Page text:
Monday, May 20, 2013

A Word About Popcorn

Popcorn is an American staple.  We eat it by the tubful--especially at the movies.  As a matter of fact, we consume about 16 billion quarts of popcorn annually—that’s around 52 quarts per person.  But what do we really know about this tasty treat?

Popcorn probably came from Mexico where 80,000-year-old corn pollen was discovered 200 feet below Mexico City.  Although it was grown in China, Sumatra and India, the oldest known popcorn was found in central New Mexico dating back more than 5,000 years.  Columbus discovered popcorn when he landed in the West Indies, and the Aztecs served it to Cortez when he marched into Mexico.
Popcorn was originally cooked by stirring the kernels in hot sand until they burst.  Decorative pots, used for popping corn, first appeared in Peru around 300 A.D.  With one handle and a hole in the top, these primitive poppers got the job done.  Native Americans used clay or metal pots and they offered deerskin bags filled with popped corn to the pilgrims at the very first Thanksgiving.  The colonists were so impressed that they ate it for breakfast with cream and sugar—a form of puffed cereal, if you will.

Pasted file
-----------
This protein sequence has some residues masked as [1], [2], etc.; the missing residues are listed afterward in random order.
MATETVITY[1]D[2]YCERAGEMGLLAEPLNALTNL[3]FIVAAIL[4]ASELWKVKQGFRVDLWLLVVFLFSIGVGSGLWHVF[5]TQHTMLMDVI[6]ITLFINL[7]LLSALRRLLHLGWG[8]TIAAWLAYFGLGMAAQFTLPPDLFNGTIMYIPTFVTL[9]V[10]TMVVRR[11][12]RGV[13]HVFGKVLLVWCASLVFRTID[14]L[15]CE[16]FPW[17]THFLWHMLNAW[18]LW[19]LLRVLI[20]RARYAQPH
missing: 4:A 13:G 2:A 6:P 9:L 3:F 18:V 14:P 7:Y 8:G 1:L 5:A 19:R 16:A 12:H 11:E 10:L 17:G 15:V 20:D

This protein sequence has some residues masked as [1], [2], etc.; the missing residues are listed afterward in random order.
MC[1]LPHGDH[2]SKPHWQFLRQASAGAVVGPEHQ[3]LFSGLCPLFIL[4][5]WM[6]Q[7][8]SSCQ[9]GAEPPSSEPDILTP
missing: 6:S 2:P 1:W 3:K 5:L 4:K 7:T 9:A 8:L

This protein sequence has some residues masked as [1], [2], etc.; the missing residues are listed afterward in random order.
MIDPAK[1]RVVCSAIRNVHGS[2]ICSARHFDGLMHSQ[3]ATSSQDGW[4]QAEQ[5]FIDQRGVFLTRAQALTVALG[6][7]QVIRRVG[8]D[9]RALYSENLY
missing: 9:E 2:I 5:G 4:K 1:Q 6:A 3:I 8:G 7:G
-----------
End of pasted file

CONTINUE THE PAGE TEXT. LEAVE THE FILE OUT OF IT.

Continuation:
The popularity of popcorn rose in the 1890s as portable popcorn machines designed by Charlie Cretors became available.  Now vendors could push, or have their horses pull, these machines taking popcorn directly to the people.  Charlie Cretors’ family still makes most of the poppers used today in movie theaters and other places of entertainment. 
Sales slumped briefly during the early 1920s when theater owners banned popcorn because of its loud crunch.  Once they realized that they were heading for financial disaster, they once again began selling the popular snack.  Sales boomed again when home poppers became available during the mid-1920s.  Then came World War II with sugar being used for the war effort.  With less candy made on the home front, Americans consumed three times more popcorn than usual.

During the 1950s, popcorn sales declined once more when television caused the movie going public to stay home.  This situation was only temporary, however.  Americans soon figured out that they could enjoy their favorite treat right in their own living room.  With microwavable popcorn produced in the 1980s, sales soared again and the crunchy treat has steadily stayed in the forefront of favorite snack foods to this day. 
So how would you like your 52 quarts this year?  Buttered or plain?


  1. Popcorn was banned in the 1920s due to its loud crunch?! Who knew!

    I prefer my popcorn buttered - and the more butter, the merrier.

    1. And to think moves were 'silent' back then! What difference did a little crunching make???